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FairPlay Commits to Ensure that Major New Trade Agreements Protect the Interests of the Poultry and Sugar Industry

Two major developments in the international trade arena loom large over the poultry and sugar sectors in South Africa. The FairPlay Movement is monitoring these developments closely and intends to forcefully advance the interests of sugar and poultry producers, South Africa’s most sensitive agricultural sectors.

One is the signing of the African Continental Free trade Agreement (AfCFTA) and the other is pending negotiations between the UK and South Africa to enter into a post-Brexit trade agreement.

It is still early days for AfCTA and inevitably there could be winners and losers and only time will tell if the agreement will hold and fulfill its good intentions. By creating a single market for goods and services the hope is that the agreement will significantly boost intra-African trade. The UN Economic Commission for Africa (UNECA) estimates that the agreement’s implementation could increase intra-African trade by 52 percent by 2022.

David Luke of the African Trade Policy Centre at UNECA hopes the agreement will correct the “historical anomaly” of exceedingly low levels of intra-African trade. Luke told Al Jazeera: “Colonialism created a situation where neighbors stopped trading with each other. The main trading route was between African countries and European countries and between African countries and the US”

On the other hand Sylvester Bagooroo at the Third World Network thinks the treaty focuses too much on cutting tariffs without sufficient consideration of the varying production capabilities of African countries.

Only time will tell how these issues play out. But for sensitive agricultural sectors like poultry and sugar the recommendation from the AU that “the new agreement with the European Union should be separated from existing European Economic Partnership Agreements presents an opportunity for African countries to free themselves from EU trade agreements that benefit the highly subsidized European sugar and poultry producers. The one-sided agricultural trade approach of the EU that demands that African trading partners open up their markets while the EU market remains closed to African producers through non-tariff barriers.

The second major development relates to Brexit and future trade between South Africa and the EU. As noted on an earlier post by FairPlay recent changes to EU sugar subsidies through “Voluntary Coupled Support” pay Europe’s farmers to grow sugar beets, seriously impacting the trade in sugar that is the backbone of national economies in Africa and elsewhere. Given that there now are no restrictions on how much tonnage can be marketed internally in the EU, the available market for developing country sugar industries in the EU has been reduced and prices in the EU are now below the equivalent price on the world market.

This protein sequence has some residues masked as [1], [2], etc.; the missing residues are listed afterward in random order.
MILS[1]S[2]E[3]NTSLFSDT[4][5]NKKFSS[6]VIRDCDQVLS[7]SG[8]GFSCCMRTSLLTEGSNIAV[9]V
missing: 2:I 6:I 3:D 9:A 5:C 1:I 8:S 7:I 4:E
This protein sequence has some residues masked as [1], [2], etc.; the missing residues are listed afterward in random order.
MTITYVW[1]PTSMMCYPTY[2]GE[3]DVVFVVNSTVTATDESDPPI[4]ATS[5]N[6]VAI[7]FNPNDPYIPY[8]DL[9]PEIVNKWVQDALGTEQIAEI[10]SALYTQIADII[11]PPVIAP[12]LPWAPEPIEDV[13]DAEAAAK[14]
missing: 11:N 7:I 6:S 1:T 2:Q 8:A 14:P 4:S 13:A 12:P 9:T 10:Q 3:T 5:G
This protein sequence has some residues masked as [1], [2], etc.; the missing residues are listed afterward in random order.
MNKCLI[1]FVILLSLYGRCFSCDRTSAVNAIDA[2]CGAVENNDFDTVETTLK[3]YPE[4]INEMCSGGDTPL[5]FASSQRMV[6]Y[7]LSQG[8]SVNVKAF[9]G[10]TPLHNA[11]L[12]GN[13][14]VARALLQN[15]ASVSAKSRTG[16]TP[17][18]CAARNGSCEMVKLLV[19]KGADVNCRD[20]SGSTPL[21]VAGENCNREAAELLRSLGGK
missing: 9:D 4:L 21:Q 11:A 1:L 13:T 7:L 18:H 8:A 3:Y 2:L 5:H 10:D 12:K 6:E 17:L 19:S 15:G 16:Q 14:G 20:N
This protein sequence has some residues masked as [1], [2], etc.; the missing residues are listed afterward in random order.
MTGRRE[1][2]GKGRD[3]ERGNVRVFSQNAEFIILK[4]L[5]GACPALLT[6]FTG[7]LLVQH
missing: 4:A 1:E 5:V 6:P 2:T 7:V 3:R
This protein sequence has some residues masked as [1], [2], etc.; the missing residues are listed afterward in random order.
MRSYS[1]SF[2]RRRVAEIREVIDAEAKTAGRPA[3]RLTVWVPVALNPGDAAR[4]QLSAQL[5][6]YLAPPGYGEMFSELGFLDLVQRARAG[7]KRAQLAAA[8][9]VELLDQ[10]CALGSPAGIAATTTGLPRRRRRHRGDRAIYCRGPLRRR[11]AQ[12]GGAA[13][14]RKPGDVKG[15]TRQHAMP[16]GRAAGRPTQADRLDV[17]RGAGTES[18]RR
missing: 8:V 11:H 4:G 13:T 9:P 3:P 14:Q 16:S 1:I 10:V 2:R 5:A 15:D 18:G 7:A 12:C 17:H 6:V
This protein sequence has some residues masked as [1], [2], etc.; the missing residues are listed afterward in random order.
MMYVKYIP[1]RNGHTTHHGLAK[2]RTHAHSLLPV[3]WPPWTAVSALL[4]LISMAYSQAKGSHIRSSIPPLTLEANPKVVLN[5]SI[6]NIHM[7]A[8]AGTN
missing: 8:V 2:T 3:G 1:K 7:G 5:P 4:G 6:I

Already some in the UK are calling for a new trading paradigm that trashes the EU sugar policies and promotes a policy that is right for the UK and not for EU sugar beet producers. In Britain support payments for sugar beet production have become a symbol of protectionist European agricultural policies that many hope Britain will leave behind.

As Britain begins to assess and formalize international trade policies independent of the EU it has an opportunity to recognize the vulnerability of certain agricultural sectors of African countries like sugar and poultry and to consider the devastating impacts on rural communities of distorted and heavily subsidized global markets.

Ultimately both of these major international trade developments are of critical importance to the poultry and sugar industries in South Africa. FairPlay will continue to monitor and to mobilize stakeholders as needed to ensure that these agreements support our efforts to stop the devastation caused to South Africa’s rural communities by EU dumping.

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